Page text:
Even non-canines get affected. The day I found a now-defunct website calling Andrewsarchus the 'Giant Wolf' was the day i distinctly recall banging my head on a wall for a good minute.


To me, the word 'Wolf' should only be used for the Gray Wolf and its subspecies. Plain and simple.

User avatar
La Striata
Yearling
Yearling
Posts: 353
Joined: Fri Dec 31, 2010 9:01 pm
Location: Wadi-Abu-Diba

Re: Criteria for inclusion: When is a wolf a wolf?

Post by La Striata » Wed Nov 21, 2012 4:19 am

To come up with an analogy, it would be like setting up a leopard-conservation society, and including clouded leopards into the organisation, despite the fact that (normal) leopards are actually more closely related to tigers and lions than they are to clouded leopards. Better yet, set up a fox-conservation society and include grey foxes, despite the fact that grey foxes aren't really foxes at all, yet omit raccoon dogs, which are more closely related to red/arctic foxes than the grey fox is. Again, we'd have a case where inclusion is based entirely on the capriciousness of English nomenclature rather than taxonomy.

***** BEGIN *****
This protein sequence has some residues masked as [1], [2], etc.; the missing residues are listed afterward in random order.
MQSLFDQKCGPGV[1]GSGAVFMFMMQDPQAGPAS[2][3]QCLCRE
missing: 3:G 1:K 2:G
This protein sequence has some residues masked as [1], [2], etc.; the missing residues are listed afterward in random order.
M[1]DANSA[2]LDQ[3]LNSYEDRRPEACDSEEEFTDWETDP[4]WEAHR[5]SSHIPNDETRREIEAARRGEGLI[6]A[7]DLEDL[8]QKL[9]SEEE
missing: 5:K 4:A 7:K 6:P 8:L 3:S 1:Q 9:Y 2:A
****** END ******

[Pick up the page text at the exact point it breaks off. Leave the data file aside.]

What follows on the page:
Personally, I don't know if I should bother corresponding with IWC on this issue anymore. I don't doubt the secretaries are knowledgeable about wolf conservation and ecology in North America, but I don't think they're well versed in canid phylogeny and genetics.
I cannot see that wolves are in any way nobler in character than hyenas- Frederick Selous

Nordue
Guest
Guest

Re: Criteria for inclusion: When is a wolf a wolf?

Post by Nordue » Wed Nov 21, 2012 11:39 pm